2020 and beyond

Jeff vonKaenel

Jeff vonKaenel consults his crystal ball about the future of the News & Review

It is said that journalism is the first rough draft of history. And since we suspended our print edition after March 19, there has been a lot of history being made. The COVID-19 pandemic, the righteous anger and protests after the police killing of George Floyd and the unraveling of the Trump presidency are only a few of the historic events of the last few months.

When I look back over my lifetime, this moment in history feels most like 1968. The Vietnam War was televised, so its horrors came directly into American homes. It was the year that U.S. troops killed more than 500 Vietnamese civilians in the My Lai massacre. It was the year that Martin Luther King Jr. and Sen. Robert F. Kennedy were assassinated. It was a year of student protests and bloody clashes between police and demonstrators at the Democratic National Convention in Chicago. American athletes Tommie Smith and John Carlos raised their fists at the Summer Olympics in protest of racism. It was a year of terrible events, turmoil and unrest. People stood up and demanded change. It was a turning point in history.

Part of today’s moment in history has been the devastating impact that the pandemic has had on already struggling local community media, including the News & Review. When print advertisers pulled out and our distribution locations closed their doors, we had to suspend print publication.

But since, our readers have stepped up with donations that have gone directly to fund the work of our reporters. In addition, we received a federal Paycheck Protection Program loan, which will partially fund our staff for the next few months.

I am proud of the work our editorial staff has published online since mid-March. I appreciate the staffers who have stayed with us despite an uncertain future and miss those who are no longer working with us. And I am so appreciative of the support that we have received from our readers.

What will be the News & Review’s future?

Thanks to reader support and the federal aid, we plan to publish monthly, starting with this edition and continuing through at least October. We want to cover America’s most important election since 1932. After October, we are considering limited print publication or online-only production, perhaps reinventing ourselves as a nonprofit. We are reaching out to local nonprofit media organizations about partnerships and talking to potential investors.

“Thanks to reader support and the federal aid, we plan to publish monthly, starting with this edition and continuing through at least October.”

Looking into my crystal ball, our future is still unclear. The News & Review was founded in 1977 when the Chico State student paper broke away from the university and moved off campus. Since, it has always been both a mission and a business.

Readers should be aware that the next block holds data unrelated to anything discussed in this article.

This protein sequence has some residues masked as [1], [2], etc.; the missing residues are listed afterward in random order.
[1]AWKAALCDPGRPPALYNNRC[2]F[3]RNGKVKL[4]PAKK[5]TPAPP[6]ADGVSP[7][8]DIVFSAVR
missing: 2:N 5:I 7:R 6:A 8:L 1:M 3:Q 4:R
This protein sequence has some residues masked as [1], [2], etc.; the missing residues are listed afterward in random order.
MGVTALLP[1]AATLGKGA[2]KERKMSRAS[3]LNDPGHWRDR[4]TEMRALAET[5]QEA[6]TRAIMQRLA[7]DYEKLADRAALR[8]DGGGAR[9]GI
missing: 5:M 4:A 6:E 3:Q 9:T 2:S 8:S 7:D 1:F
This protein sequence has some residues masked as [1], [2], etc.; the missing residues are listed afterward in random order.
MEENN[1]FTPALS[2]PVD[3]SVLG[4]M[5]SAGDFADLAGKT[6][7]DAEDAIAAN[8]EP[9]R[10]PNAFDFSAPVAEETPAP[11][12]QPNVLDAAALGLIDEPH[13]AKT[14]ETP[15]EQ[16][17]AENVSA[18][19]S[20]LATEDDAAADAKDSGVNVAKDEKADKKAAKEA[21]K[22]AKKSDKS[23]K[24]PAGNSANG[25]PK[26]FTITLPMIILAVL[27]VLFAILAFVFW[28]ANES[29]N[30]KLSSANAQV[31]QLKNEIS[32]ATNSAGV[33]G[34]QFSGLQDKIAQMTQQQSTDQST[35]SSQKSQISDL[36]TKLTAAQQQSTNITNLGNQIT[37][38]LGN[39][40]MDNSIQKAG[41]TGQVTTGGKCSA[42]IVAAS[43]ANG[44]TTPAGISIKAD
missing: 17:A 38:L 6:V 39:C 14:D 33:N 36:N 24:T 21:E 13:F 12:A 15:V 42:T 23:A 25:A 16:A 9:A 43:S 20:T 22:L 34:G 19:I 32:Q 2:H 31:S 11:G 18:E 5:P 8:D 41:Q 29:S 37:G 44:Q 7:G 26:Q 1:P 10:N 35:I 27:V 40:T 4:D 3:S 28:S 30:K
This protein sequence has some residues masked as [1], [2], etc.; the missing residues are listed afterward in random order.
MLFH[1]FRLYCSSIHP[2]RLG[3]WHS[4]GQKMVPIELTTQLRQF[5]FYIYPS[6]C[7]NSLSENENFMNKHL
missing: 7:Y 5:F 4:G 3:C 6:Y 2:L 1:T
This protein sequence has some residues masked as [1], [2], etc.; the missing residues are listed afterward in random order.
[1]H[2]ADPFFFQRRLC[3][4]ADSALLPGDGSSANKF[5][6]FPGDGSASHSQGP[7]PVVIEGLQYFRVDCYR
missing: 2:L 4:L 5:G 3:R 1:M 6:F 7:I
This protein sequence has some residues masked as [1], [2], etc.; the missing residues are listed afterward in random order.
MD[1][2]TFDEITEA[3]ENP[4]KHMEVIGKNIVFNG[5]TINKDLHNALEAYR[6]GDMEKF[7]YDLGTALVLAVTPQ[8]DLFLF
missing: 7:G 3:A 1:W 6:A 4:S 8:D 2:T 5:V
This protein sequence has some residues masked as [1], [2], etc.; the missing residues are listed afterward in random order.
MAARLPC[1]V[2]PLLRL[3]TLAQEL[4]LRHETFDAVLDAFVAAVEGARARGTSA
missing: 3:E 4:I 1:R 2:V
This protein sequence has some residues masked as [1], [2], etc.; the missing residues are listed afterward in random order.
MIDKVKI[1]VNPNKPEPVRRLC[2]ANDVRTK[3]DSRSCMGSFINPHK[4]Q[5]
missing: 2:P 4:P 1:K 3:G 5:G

The mission spoke truth to power, enabled those previously unheard to be heard, presented unpopular views and celebrated the arts.

The business side has always been difficult. Speaking truth to power is not always a smart business move. We have only been able to survive because of supportive readers and advertisers and a staff that went far above and beyond the call of duty.

For the last 31 years, the Sacramento News & Review has put a weekly spotlight on people and organizations—some that desperately wanted coverage and some that most definitely did not. From our early coverage of the Rancho Seco nuclear plant to more recent coverage of law enforcement misconduct, SN&R has been a watchdog for Sacramento.

We have also played an active role in the community, producing the SAMMIES awards in support of Sacramento’s vibrant music scene, helping to start Second Saturday to boost the visual arts, founding the interfaith Call for Unity concerts after 9/11 and promoting local businesses with the annual Best of Sacramento issue.

2020 is a historic moment for America. Our country is at a crossroads. In a time of uncertainty and confusion, independent community journalism that covers politics, news and the arts is critical. With your help, we will provide it.

Jeff vonKaenel is the president, CEO and majority owner of the News & Review newspapers in Sacramento, Chico and Reno.

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About the Author

Jeff vonKaenel
Jeff vonKaenel is the president, CEO and majority owner of the News & Review newspapers in Sacramento, Chico and Reno.

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